Fort Taiaroa – Taiaroa Head
Taiaroa Head Reserve
Underneath the peace of the nature reserve lie the tunnels of Fort Taiaroa, established over 100 years ago to counter the threat of invasion from Tsarist Russia. The Observation Post overlooks part of the albatross colony and the Fort is now a museum. Today, visitors to Taiaroa Head are very fortunate to be able to view the Armstrong Disappearing Gun which now has worldwide recognition as the only one still in working condition, in its original gun pit.
Inspect at first hand the great 1886 six inch calibre hydraulic disappearing gun – imagine, it’s complete in every detail, sitting in its gun pit in full working order – just waiting for the word to fire! Stroll through the underground tunnels and view the deep-down magazines. Check out the detailed models which show how the gun worked. Inspect the view from the fully equipped Battery Observation Post with its original (1886) depression range finder.
Armstrong Disappearing Gun
This six inch gun, the first successful breechloader, is mounted on a hydro-pneumatic carriage, which represented the latest in technology in 1886. Sited atop Taiaroa Head in an underground circular gun pit, it was aimed while below ground, then raised, fired and returned back into the pit by the recoil for reloading. The gun was manufactured by W G Armstrong & Co at Elswick, near Newcastle on Tyne, England, and was tested in its present gun site in June 1889.
Taiaroa Head – Military History
Taiaroa Head (originally known as Pukekura) has served as a natural refuge and defensive position from the earliest human occupation. The first Maori visited the coast around 700 years ago for seasonal food gathering, until eventually the occasional visits turned into permanent occupation and a fortified village (Pa) was built on the headland. From the early days of European settlement, signalmen and pilots were based at Taiaroa Head. In 1864 the lighthouse was built and lighthouse keepers joined the growing community. When New Zealand became a British Colony in 1840, England was expected to provide protection from enemies, however in the 1870s New Zealand was made responsible for its own land defence, and a scheme was prepared to defend to major ports. In 1885, as a result of the threat of war between Britain and Russia over the Russian invasion of Afghanistan, the construction of Fort Taiaroa began. The addition of barracks and militiamen meant that by the turn of the century there were over 100 people living permanently at Taiaroa Head.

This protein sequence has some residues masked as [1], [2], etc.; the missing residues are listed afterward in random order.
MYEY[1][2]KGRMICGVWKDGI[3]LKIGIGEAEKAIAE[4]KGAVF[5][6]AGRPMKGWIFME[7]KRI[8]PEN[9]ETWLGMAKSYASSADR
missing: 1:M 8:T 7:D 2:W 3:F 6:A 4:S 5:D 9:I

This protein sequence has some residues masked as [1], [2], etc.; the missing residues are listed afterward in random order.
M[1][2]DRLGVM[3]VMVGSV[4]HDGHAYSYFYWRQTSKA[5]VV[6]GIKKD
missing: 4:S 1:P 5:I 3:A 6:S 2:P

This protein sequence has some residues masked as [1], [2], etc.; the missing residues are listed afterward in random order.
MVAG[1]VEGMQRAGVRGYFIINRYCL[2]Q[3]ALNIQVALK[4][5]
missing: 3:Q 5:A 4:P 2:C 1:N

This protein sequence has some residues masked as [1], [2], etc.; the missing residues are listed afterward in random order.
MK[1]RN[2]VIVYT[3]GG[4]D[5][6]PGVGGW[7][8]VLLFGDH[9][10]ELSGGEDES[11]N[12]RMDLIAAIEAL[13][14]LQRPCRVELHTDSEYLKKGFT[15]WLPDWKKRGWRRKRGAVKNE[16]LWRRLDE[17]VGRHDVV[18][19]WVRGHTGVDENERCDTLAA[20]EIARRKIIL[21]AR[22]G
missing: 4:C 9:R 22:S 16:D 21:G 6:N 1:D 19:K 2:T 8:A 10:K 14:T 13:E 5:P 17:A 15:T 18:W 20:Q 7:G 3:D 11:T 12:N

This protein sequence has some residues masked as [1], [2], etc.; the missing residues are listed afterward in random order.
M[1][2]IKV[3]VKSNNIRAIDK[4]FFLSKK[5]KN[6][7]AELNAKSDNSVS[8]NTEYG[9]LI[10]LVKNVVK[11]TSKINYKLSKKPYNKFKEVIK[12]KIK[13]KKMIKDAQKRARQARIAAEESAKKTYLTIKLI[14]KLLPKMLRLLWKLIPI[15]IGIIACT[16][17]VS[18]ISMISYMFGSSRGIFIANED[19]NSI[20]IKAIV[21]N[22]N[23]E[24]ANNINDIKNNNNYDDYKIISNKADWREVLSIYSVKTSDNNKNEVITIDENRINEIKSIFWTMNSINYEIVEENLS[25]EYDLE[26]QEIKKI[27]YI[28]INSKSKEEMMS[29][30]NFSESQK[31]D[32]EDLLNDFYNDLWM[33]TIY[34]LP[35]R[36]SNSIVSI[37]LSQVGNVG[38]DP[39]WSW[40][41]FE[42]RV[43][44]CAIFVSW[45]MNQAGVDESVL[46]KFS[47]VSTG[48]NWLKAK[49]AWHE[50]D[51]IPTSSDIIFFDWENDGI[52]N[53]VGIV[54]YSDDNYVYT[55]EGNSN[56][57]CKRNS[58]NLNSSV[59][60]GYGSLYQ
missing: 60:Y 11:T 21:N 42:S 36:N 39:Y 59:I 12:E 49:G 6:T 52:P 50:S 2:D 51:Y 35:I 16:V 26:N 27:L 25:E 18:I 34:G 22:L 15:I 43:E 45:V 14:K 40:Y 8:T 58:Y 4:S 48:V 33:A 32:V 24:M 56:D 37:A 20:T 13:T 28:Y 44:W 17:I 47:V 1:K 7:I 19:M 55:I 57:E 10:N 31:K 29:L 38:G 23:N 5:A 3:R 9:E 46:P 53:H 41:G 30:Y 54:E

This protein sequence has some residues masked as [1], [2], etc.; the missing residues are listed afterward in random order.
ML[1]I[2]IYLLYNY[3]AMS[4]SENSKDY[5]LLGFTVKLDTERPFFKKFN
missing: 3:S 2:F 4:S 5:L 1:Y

Taiaroa Head – Armaments
Six gun batteries were installed between 1885 and 1905. The Taiaroa Head gun batteries were equipped with eight guns, including three 64-Pounder Rifled Muzzle Loaders with a range of 3,500 yards, one 7″, seven-ton RML with a range of 4,000 yards, and the 6″ Armstrong Disappearing Gun with a range of 8,800 yards. To combat fast enemy torpedo boats, there was one 6-pounder and two 12-pounder quick firing guns.
These gun emplacements were concealed with earth parapets, as earlier gun emplacements constructed overseas in the classical stone fort style had proved to be vulnerable. The Taiaroa Head stone forts were easily visible and with advances in optics the enemy gun layers could get an accurate range by focusing on the sharp outlines of the structure. Forts of stone and masonry construction proved to be more dangerous under bombardment than the new system, as incoming shells penetrated the soft earthen material and caused much less injury when exploding.